Here's what troubles cancer patients undergoing chemotherapy the mostThe patients were asked to select their five most burdensome symptoms in each group and rank them by importance.
In a new study, researchers have found that cancers patients are more stressed about socio-psychological factors than physical side-effects. It means cancer patients undergoing chemotherapy are more concerned about the effects of their fatal disease on their family and partner. The research presented at European Society for Medical Oncology (ESMO) 2017 Congress in Madrid, Spain said that nausea or vomiting don't distress those battling with cancer.
"What we found is that, on the one hand, side effects like nausea and vomiting are no longer a major problem for patients - this can be explained by the fact that modern medication against these symptoms is very effective," study author Beyhan Ataseven from Kliniken Essen Mitte Evang, Huyssens-Stiftung in Essen, Germany. "On the other hand, hair loss is still a persistent, unsolved issue that particularly affects patients at the start of their treatment," Ataseven said. "As time passes and patients get used to this, however, their concerns evolve and other side effects become more significant," Ataseven added.
The team led by Ataseven focused exclusively on breast and ovarian cancer patients and added a longitudinal analysis by carrying out three separate interviews before, during and at the end of their chemotherapy. At each interview, 141 patients scheduled for or undergoing chemotherapy were presented with two groups of cards respectively featuring physical and non-physical side effects. The patients selected their five most burdensome symptoms in each group and ranked them by importance.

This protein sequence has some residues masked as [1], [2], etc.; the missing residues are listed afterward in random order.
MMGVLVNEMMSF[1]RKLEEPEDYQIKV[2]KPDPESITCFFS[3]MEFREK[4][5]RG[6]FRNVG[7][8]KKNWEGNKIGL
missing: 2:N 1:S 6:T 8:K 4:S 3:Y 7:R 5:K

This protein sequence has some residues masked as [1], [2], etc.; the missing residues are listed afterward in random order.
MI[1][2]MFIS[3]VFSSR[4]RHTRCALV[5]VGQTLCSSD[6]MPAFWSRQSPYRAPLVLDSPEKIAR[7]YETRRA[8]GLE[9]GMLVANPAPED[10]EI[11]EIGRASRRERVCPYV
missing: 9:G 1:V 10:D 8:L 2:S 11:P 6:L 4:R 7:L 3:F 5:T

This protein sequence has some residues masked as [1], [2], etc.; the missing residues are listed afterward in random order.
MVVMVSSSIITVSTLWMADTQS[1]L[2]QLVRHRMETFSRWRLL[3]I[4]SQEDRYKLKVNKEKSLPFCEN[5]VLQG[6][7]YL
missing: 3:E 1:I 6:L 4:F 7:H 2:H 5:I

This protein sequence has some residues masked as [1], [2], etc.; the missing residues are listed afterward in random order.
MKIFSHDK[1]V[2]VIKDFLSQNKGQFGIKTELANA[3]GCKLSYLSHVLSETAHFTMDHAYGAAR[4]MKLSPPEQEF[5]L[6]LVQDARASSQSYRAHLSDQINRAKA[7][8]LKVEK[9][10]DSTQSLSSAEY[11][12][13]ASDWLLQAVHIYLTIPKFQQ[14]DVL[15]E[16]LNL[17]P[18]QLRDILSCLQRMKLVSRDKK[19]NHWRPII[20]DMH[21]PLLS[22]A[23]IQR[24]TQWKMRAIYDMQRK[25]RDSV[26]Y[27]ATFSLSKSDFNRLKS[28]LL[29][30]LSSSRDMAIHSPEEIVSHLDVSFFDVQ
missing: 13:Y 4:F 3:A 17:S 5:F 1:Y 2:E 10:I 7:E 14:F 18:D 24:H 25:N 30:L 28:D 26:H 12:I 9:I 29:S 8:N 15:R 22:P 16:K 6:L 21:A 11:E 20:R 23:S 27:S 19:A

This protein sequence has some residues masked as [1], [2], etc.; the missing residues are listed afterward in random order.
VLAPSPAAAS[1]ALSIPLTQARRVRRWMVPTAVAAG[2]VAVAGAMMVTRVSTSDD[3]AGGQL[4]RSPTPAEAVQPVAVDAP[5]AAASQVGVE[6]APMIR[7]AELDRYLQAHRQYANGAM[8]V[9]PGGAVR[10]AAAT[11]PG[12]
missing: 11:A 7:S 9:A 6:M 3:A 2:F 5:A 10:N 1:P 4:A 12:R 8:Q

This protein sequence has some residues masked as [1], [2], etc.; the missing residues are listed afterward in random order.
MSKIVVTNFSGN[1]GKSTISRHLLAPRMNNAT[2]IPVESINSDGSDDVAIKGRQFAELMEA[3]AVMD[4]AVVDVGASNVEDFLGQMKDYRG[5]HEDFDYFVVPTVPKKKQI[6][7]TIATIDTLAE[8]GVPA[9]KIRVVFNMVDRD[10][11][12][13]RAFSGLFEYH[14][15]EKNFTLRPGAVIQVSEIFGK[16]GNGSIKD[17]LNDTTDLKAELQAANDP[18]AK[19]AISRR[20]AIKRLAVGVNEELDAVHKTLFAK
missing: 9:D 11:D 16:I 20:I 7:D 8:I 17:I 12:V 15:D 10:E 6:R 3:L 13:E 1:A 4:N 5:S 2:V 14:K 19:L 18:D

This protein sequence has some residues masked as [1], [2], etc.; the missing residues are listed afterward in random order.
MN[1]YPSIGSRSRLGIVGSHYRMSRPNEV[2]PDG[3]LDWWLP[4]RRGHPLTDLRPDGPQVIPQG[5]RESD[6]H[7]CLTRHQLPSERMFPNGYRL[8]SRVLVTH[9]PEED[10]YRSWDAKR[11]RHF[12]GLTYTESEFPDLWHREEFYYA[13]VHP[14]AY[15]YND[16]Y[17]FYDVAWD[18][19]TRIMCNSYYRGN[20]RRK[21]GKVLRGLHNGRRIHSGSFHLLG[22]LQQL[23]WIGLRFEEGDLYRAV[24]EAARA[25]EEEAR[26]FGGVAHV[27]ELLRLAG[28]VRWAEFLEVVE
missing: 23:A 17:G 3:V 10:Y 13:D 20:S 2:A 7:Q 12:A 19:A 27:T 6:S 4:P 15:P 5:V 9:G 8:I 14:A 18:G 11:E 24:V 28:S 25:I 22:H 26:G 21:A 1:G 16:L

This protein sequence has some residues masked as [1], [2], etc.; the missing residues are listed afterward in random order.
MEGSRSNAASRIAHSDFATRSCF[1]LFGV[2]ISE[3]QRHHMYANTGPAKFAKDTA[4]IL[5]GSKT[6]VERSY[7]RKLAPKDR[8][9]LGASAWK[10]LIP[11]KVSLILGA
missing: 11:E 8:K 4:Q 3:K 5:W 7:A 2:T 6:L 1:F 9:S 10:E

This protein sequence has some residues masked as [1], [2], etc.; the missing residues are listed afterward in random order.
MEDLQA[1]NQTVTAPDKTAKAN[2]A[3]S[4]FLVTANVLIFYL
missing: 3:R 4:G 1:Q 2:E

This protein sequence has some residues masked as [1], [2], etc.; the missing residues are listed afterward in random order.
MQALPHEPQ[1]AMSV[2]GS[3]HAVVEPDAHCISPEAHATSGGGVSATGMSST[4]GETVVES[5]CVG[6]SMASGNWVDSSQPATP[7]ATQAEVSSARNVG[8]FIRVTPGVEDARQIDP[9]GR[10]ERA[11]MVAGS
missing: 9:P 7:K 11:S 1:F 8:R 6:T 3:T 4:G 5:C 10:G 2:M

Out of these 10 main side effects, they were then asked to select the five most significant ones from both groups and to rank these as well. "Looking at patients' perceptions over the entire course of their chemotherapy, the most difficult side effects they deal with are sleep disorders - which become increasingly important over time - and anxiety about the effects of their illness on their partner or family, which remains a top issue throughout," Ataseven explained.
These findings are crucial for doctors in order to analyse the therapies and improvement they can provide to patients. Till now, sleeping pills were not a part of the regime, however, the new research have led doctors to think about incorporating it in the regimen. Besides this, stronger psychological support is vital to address patients' social anxieties and concerns.
(With IANS inputs)